u t t + M ( D m u 2 + D m v 2 ) ( Δ ) m u + β ( Δ ) m u t + g 1 ( u , v ) = f 1 ( x ) , in Ω × [ 0,+ ) , (1.1)

v t t + M ( D m u 2 + D m v 2 ) ( Δ ) m v + β ( Δ ) m v t + g 2 ( u , v ) = f 2 ( x ) , in Ω × [ 0,+ ) , (1.2)

u ( x , 0 ) = u 0 ( x ) , u t ( x , 0 ) = u 1 ( x ) , x Ω , (1.3)

v ( x , 0 ) = v 0 ( x ) , v t ( x , 0 ) = v 1 ( x ) , x Ω , (1.4)

i u n i = 0 , i v n i = 0 , i = 0 , 1 , 2 , , m 1 , x Ω , t 0 , (1.5)

where Ω is a bounded domain in R n with smooth boundary Ω , β > 0 is real number and m 1 is positive integer, M ( s ) is a nonnegative C 1 function

and satisfies 0 < m 0 M ( s ) m 1 β 2 μ k 4 , g j ( u , v ) and f j ( x ) ( j = 1 , 2 ) are nonlinear terms and external force terms respectively.

2. Preliminaries

For convenience, we need the following notations in subsequent article. Considering a family of Hilbert spaces V a = D ( A a / 2 ) , a R , whose inner product and norm are given by ( , ) V a = ( A a / 2 , A a / 2 ) and V a = A a / 2 .

Apparently

V 0 = L 2 ( Ω ) , V m = H m ( Ω ) H 0 1 ( Ω ) , V 2 m = H 2 m ( Ω ) H 0 1 ( Ω ) .

Definition 2.1 [9] Let S = ( S ( t ) ) t 0 be a solution semigroup on a Banach

space X, a subset μ X is said to be an inertial manifold if it satisfies the following three properties:

1) μ is a finite-dimensional Lipschitz manifold;

2) μ is positively invariant, i.e., S ( t ) μ μ , for all t 0 ;

3) μ attracts exponentially all orbits of solution , that is, there are constants η > 0 , c > 0 such that

d i s t ( S ( t ) x , μ ) c e η t , t 0 , (2.1)

for every x X , and the rate of decay in (2.1) is exponential, uniformly for x in bounded sets in X. property 3) implies that the inertial manifold must contain the universal attractor.

In order to describe the spectral interval condition, we firstly consider that the nonlinear term F : X X is globally bounded and Lipschitz continuous, and has a positive Lipschitz constant l F ; its operator A has several positive real part eigenvalues, and the eigenfunctions expand to the corresponding orthogonal spaces in X.

Lemma 2.1 Let the operator A : X X have countable positive real part eigenvalues whose eigenfunctions expand to the corresponding orthogonal spaces in X, and F C b ( X , X ) satisfies the Lipschitz condition:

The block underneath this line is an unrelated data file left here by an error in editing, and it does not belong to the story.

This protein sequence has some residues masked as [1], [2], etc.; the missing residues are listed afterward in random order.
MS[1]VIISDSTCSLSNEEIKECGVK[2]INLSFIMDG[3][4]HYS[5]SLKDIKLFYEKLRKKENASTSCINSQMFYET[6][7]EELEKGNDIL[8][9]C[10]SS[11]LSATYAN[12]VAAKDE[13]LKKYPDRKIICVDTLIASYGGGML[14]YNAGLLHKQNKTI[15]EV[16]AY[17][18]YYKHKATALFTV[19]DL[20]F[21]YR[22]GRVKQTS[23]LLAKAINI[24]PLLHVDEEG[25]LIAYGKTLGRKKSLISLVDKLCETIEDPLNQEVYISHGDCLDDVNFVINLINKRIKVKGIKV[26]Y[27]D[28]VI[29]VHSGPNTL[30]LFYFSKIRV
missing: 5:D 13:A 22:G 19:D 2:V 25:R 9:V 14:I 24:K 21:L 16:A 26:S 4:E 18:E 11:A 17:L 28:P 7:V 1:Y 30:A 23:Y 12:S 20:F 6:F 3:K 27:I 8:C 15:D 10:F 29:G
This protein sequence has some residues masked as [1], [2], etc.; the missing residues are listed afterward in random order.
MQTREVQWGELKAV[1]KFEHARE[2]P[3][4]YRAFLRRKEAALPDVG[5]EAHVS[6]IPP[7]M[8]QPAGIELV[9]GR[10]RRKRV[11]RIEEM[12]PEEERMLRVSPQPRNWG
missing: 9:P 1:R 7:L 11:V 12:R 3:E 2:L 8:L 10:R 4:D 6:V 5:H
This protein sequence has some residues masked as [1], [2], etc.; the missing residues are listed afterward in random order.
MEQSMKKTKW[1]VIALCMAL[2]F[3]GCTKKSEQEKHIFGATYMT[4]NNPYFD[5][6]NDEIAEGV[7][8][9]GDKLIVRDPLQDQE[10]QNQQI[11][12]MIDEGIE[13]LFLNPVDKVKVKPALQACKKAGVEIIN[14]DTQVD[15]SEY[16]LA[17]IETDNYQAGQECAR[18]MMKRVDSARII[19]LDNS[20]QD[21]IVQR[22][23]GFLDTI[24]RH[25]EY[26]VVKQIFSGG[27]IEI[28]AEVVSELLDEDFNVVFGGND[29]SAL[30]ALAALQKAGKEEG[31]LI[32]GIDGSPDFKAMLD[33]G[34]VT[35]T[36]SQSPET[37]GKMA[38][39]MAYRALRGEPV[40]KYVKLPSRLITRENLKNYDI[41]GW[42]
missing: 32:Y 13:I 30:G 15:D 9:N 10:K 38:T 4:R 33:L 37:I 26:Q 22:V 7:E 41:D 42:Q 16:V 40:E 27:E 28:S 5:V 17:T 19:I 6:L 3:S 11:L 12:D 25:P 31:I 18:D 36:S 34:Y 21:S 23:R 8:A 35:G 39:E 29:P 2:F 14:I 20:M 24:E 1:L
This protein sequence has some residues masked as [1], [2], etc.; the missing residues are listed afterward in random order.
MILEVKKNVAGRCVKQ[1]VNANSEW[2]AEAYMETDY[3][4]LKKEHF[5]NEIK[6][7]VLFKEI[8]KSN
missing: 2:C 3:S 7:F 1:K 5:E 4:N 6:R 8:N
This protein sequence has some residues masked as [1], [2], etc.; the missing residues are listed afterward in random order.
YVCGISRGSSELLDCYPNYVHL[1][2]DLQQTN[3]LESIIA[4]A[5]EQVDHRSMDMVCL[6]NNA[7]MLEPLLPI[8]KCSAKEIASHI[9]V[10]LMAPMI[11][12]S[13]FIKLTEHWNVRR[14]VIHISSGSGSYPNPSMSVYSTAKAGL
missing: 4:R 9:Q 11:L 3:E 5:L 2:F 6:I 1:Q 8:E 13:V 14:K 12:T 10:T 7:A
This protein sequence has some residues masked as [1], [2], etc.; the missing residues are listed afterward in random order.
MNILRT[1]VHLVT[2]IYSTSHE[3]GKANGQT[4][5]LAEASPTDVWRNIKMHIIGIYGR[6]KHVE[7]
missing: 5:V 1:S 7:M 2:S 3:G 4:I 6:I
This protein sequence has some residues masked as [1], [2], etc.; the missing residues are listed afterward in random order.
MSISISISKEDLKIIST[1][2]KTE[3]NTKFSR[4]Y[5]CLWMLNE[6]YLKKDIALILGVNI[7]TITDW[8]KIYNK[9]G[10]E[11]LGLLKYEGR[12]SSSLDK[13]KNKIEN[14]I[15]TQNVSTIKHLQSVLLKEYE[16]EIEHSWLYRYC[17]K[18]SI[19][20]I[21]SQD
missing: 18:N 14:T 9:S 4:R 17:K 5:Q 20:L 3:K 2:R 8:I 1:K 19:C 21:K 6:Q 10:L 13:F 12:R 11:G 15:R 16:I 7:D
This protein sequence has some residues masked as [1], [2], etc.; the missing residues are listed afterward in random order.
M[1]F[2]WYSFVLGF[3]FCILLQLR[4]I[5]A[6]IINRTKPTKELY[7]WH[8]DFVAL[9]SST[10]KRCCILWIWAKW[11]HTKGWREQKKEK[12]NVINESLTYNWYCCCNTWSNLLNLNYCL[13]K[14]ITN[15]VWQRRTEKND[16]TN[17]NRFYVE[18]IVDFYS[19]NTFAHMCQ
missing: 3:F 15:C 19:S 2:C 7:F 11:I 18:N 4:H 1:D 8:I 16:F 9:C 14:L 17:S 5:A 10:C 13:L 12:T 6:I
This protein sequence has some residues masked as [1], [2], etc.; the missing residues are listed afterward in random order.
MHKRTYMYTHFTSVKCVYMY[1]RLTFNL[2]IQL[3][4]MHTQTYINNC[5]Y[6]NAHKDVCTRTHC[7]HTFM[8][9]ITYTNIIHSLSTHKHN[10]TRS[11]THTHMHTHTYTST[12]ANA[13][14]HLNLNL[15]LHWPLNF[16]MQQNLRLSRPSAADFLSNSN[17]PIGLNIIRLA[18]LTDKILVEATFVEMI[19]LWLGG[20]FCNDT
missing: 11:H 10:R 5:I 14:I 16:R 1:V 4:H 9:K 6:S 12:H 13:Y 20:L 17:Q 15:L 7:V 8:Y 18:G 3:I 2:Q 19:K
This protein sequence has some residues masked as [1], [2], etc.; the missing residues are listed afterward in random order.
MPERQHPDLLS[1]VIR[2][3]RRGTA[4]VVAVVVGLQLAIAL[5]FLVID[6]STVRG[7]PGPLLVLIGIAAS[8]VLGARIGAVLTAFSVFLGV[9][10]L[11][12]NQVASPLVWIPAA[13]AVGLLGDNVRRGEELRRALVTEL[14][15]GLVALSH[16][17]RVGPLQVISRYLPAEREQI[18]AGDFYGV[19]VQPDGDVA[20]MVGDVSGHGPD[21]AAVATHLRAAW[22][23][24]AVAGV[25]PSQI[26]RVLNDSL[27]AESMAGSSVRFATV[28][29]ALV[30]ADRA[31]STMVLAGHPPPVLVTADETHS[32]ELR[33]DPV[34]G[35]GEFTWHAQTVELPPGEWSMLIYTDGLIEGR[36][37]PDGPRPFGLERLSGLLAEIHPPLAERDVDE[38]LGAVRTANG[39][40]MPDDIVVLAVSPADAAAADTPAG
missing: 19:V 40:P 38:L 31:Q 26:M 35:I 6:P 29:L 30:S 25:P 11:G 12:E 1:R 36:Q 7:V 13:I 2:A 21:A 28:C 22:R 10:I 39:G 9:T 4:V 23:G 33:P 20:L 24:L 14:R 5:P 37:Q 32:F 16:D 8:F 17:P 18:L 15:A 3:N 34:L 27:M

F ( u ) F ( v ) X l F u v X , u , v X , (2.2)

and operator A satisfies spectral interval condition related to F, if the point spectrum of the operator A can be divided into the following two parts σ 1 and σ 2 , where σ 1 is finite,

1 = sup { Re λ | λ σ 1 } , 2 = inf { Re λ | λ σ 2 } , (2.3)

X i = s p a n { w j | λ j σ i } , ( i = 1 , 2 ) . (2.4)

Then

2 1 > 4 l F , (2.5)

X = X 1 X 2 , (2.6)

hold with continuous orthogonal projection P 1 : X X 1 , P 2 : X X 2 .

Lemma 2.2 g i : V m × V m V m × V m ( i = 1 , 2 ) is uniformly bounded and global Lipschitz continuous functions.

Proof. ( u ˜ , v ˜ ) , ( u , v ) V m × V m ,

g 1 ( u ˜ , v ˜ ) g 1 ( u , v ) V m × V m = g 1 u ( u + θ ( u ˜ u ) , v + θ ( v ˜ v ) ) ( u ˜ u ) + g 1 v ( u + θ ( u ˜ u ) , v + θ ( v ˜ v ) ) ( v ˜ v ) g 1 u ( u + θ ( u ˜ u ) , v + θ ( v ˜ v ) ) ( u ˜ u ) V m × V m + g 1 v ( u + θ ( u ˜ u ) , v + θ ( v ˜ v ) ) ( v ˜ v ) V m × V m l ( u ˜ u V m + v ˜ v V m ) .

g 2 ( u ˜ , v ˜ ) g 2 ( u , v ) V m × V m l ( u ˜ u V m + v ˜ v V m ) .

Lemma 2.3 Let eigenvalues λ k ± ( k 1 ) be arranged in non-decreasing order, then for m N , there is N m such that λ N and λ N + 1 are adjacent values.

3. Inertial Manifold

Equations (1.1)-(1.2) are equivalent to the following first-order evolution equation